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Testosterone Supplementation and the Risk of Venous Thrombosis and Osteonecrosis
Charles J. Glueck, MD
Editor's Note from Henry I. Bussey, Pharm.D.: Dr. Charles J. Glueck of the Jewish Hospital of Cincinnati (firstname.lastname@example.org) who has previously shared his work on the relationship of testosterone supplementation and venous thrombosis and osteonecrosis (see clotcare.org/testosterone_factor_v_clot_risk.aspx and clotcare.org/dvt_pe_testosterone_women.aspx) has provided ClotCare with the following summary of updated information.
We have recently published three studies documenting the relationship between exogenous testosterone therapy (TT) and thrombotic events (1-3). We evaluated thrombophilia-hypofibrinolysis in 14 men and 1 woman referred to us after developing deep venous thrombosis (DVT)-pulmonary emboli (PE) and hip-knee osteonecrosis (n=5) that developed after testosterone therapy (median 11 months) (1). The subjects had been previously healthy with no antecedent thrombosis. Of the 14 patients, 3 had factor V Leiden heterozygosity, 3 had high factor VIII, 3 and PAI-4G4G homozygosity, 2 had high factor XI, 2 had high homocysteine, 1 had low antithrombin III, 1 had the lupus anticoagulant, 1 had high ACLA. In 4 men with thrombophilia, DVT-PE recurred despite therapeutic INR on warfarin.
In a study of 3 postmenopausal women receiving TT for low libido, central retinal vein thrombosis (n=1), and osteonecrosis (n=2) developed at 16 days, 2 months, and 11 months after starting TT. The women were found to have G20210A Prothrombin gene heterozygosity, high homocysteine, and 4G4G PAI-1 homozygosity respectively (2)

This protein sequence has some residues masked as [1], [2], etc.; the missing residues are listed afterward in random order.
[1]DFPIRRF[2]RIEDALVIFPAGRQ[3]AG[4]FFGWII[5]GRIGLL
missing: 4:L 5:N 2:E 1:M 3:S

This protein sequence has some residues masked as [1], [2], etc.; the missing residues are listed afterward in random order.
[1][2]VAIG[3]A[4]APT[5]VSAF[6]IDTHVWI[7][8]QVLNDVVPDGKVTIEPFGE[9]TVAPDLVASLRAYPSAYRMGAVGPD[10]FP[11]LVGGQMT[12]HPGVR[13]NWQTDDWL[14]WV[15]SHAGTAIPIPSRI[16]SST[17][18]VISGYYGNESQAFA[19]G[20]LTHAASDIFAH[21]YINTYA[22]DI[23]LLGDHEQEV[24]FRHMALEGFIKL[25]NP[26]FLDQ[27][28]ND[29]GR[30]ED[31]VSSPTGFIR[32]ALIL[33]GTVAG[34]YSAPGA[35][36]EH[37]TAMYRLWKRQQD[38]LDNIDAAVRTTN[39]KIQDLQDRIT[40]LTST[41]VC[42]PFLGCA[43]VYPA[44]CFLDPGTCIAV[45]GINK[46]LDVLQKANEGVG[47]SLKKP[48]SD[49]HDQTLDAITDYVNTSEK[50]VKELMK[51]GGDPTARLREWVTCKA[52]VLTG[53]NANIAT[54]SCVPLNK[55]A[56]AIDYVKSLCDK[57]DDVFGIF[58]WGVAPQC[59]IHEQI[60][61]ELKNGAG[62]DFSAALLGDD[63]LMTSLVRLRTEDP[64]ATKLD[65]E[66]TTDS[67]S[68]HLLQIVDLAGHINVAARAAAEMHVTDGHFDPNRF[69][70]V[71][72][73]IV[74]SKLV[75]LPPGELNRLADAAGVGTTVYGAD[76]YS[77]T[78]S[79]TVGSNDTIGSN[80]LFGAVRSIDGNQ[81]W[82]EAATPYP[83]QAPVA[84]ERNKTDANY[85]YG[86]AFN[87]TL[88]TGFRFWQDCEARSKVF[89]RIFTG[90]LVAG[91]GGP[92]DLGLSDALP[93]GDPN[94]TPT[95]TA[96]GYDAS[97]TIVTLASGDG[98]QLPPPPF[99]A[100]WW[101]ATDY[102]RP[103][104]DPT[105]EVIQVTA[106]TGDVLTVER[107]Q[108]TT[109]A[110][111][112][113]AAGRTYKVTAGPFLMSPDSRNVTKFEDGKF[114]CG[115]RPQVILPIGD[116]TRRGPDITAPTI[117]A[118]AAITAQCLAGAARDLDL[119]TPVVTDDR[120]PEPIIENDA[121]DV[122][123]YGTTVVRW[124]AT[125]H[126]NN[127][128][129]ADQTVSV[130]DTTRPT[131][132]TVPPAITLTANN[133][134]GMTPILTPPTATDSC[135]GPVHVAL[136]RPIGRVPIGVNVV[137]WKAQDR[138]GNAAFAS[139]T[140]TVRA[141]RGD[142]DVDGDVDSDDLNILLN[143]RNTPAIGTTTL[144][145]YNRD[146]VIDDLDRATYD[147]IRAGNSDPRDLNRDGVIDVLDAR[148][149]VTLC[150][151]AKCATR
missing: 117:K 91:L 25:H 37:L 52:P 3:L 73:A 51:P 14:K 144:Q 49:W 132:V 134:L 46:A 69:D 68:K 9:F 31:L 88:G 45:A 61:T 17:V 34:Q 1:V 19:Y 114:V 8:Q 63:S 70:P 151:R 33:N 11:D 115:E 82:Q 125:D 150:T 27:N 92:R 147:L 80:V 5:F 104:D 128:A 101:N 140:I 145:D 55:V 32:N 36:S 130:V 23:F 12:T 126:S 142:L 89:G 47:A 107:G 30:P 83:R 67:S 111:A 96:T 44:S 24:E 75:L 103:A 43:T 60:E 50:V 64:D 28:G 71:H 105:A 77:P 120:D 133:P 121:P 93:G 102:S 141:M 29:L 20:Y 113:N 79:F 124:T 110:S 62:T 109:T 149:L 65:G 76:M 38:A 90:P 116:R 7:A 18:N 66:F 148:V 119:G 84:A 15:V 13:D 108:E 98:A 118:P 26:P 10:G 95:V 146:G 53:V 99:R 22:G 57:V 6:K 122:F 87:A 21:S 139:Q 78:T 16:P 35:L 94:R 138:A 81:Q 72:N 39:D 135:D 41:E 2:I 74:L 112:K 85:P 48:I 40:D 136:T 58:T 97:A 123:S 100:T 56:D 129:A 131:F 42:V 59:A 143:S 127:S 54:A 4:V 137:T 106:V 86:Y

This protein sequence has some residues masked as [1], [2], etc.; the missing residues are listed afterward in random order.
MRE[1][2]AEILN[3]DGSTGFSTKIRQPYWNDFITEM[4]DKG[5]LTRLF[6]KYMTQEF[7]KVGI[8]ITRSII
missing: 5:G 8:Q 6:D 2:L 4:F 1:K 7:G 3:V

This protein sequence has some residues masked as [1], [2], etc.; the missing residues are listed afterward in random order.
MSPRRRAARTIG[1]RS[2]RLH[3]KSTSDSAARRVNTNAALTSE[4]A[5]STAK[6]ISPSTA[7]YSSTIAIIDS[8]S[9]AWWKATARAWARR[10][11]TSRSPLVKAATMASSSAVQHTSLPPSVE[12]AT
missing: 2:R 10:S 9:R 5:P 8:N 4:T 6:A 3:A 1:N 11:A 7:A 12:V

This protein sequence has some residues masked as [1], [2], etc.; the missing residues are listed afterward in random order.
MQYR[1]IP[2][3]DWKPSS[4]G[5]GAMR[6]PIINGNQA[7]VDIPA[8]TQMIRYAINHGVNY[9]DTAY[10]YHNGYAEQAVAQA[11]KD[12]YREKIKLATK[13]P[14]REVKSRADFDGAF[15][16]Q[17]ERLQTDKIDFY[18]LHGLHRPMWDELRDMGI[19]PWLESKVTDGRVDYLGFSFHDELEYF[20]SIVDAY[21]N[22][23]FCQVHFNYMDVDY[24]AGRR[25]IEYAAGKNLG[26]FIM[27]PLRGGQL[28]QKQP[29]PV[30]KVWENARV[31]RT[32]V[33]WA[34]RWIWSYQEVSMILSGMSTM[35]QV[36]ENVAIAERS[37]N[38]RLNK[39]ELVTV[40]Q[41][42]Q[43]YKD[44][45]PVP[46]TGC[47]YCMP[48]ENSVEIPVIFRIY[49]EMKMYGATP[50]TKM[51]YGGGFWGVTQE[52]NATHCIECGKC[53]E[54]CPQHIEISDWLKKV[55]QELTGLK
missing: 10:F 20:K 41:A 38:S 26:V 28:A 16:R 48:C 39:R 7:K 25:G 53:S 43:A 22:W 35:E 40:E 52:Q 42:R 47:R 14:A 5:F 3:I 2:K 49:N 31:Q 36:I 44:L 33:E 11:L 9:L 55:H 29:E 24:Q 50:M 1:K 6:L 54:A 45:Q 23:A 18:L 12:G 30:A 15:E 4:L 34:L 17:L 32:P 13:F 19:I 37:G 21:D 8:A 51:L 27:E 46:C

In an assessment of 596 men hospitalized for DVT-PE, we found that 1.2% of the cohort had taken TT before and at the time of their admission, with DVT-PE occurring within 2 months (median) after starting TT. All 5 men who had evaluation of coagulation were found to have previously undiagnosed familial or acquired thrombophilia-hypofibrinolysis (3).
- Glueck CJ, Richardson-Royer C, Schultz R, et al. Testosterone, thrombophilia, and thrombosis. Clin Appl Thromb Haemost 2014;20:22-30.
- Glueck CJ, Bowe D, Valdez A et al. Thrombosis in three postmenopausal women receiving testosterone therapy for low libido. Women’s Health 2013;9:405-410.
- Glueck CJ, Richardson-Royer C, Schultz R, et al. Testosterone therapy, thrombophilia-hypofibrinolysis, and hospitalization for deep venous thrombosis-pulmonary embolus: an exploratory, hypothesis-generating study. Clin Appl Thromb Hemost 2014;20;244-249.
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